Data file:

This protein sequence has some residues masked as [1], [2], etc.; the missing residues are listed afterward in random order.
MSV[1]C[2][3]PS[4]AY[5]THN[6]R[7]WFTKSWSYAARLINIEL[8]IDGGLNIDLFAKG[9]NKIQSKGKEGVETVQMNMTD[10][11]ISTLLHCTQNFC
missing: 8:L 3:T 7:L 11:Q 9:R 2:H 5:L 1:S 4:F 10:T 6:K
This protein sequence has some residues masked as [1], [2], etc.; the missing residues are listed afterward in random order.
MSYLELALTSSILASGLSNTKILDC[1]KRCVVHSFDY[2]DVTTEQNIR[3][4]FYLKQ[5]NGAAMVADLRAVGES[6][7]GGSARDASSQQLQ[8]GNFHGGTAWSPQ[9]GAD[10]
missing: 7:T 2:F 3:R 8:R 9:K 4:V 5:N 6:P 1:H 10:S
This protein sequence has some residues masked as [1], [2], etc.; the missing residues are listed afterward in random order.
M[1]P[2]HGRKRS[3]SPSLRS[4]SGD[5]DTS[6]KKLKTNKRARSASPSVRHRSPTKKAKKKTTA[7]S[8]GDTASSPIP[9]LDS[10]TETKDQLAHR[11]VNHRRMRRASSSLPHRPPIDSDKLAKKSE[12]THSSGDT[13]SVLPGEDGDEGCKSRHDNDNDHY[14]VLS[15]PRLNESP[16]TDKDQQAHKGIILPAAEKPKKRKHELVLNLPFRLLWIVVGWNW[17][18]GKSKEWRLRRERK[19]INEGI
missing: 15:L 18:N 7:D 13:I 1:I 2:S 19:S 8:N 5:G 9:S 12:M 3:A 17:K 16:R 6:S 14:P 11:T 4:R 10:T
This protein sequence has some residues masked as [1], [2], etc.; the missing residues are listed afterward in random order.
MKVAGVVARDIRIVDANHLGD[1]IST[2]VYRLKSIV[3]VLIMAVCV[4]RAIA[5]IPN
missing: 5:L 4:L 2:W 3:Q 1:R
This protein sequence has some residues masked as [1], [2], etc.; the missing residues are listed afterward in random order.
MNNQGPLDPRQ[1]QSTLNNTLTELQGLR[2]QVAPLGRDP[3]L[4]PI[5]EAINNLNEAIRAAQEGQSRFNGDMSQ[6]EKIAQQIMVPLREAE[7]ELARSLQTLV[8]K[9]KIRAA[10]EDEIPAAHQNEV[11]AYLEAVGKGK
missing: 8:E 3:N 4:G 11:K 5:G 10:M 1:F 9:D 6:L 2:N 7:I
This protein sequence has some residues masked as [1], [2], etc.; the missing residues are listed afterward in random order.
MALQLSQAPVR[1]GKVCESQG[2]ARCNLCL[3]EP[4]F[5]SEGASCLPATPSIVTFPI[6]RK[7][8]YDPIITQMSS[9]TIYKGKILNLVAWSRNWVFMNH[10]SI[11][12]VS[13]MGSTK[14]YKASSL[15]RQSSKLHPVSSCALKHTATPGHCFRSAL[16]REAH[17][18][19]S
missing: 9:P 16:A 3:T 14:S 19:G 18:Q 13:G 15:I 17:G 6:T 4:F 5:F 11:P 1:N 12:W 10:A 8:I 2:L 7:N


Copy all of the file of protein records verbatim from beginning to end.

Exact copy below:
This protein sequence has some residues masked as [1], [2], etc.; the missing residues are listed afterward in random order.
MSV[1]C[2][3]PS[4]AY[5]THN[6]R[7]WFTKSWSYAARLINIEL[8]IDGGLNIDLFAKG[9]NKIQSKGKEGVETVQMNMTD[10][11]ISTLLHCTQNFC
missing: 8:L 3:T 7:L 11:Q 9:R 2:H 5:L 1:S 4:F 10:T 6:K
This protein sequence has some residues masked as [1], [2], etc.; the missing residues are listed afterward in random order.
MSYLELALTSSILASGLSNTKILDC[1]KRCVVHSFDY[2]DVTTEQNIR[3][4]FYLKQ[5]NGAAMVADLRAVGES[6][7]GGSARDASSQQLQ[8]GNFHGGTAWSPQ[9]GAD[10]
missing: 7:T 2:F 3:R 8:R 9:K 4:V 5:N 6:P 1:H 10:S
This protein sequence has some residues masked as [1], [2], etc.; the missing residues are listed afterward in random order.
M[1]P[2]HGRKRS[3]SPSLRS[4]SGD[5]DTS[6]KKLKTNKRARSASPSVRHRSPTKKAKKKTTA[7]S[8]GDTASSPIP[9]LDS[10]TETKDQLAHR[11]VNHRRMRRASSSLPHRPPIDSDKLAKKSE[12]THSSGDT[13]SVLPGEDGDEGCKSRHDNDNDHY[14]VLS[15]PRLNESP[16]TDKDQQAHKGIILPAAEKPKKRKHELVLNLPFRLLWIVVGWNW[17][18]GKSKEWRLRRERK[19]INEGI
missing: 15:L 18:N 7:D 13:I 1:I 2:S 19:S 8:N 5:G 9:S 12:M 3:A 17:K 16:R 6:S 14:P 11:T 4:R 10:T
This protein sequence has some residues masked as [1], [2], etc.; the missing residues are listed afterward in random order.
MKVAGVVARDIRIVDANHLGD[1]IST[2]VYRLKSIV[3]VLIMAVCV[4]RAIA[5]IPN
missing: 5:L 4:L 2:W 3:Q 1:R
This protein sequence has some residues masked as [1], [2], etc.; the missing residues are listed afterward in random order.
MNNQGPLDPRQ[1]QSTLNNTLTELQGLR[2]QVAPLGRDP[3]L[4]PI[5]EAINNLNEAIRAAQEGQSRFNGDMSQ[6]EKIAQQIMVPLREAE[7]ELARSLQTLV[8]K[9]KIRAA[10]EDEIPAAHQNEV[11]AYLEAVGKGK
missing: 8:E 3:N 4:G 11:K 5:G 10:M 1:F 9:D 6:L 2:N 7:I
This protein sequence has some residues masked as [1], [2], etc.; the missing residues are listed afterward in random order.
MALQLSQAPVR[1]GKVCESQG[2]ARCNLCL[3]EP[4]F[5]SEGASCLPATPSIVTFPI[6]RK[7][8]YDPIITQMSS[9]TIYKGKILNLVAWSRNWVFMNH[10]SI[11][12]VS[13]MGSTK[14]YKASSL[15]RQSSKLHPVSSCALKHTATPGHCFRSAL[16]REAH[17][18][19]S
missing: 9:P 16:A 3:T 14:S 19:G 18:Q 13:G 15:I 17:G 6:T 4:F 5:F 11:P 1:N 12:W 10:A 8:I 2:L 7:N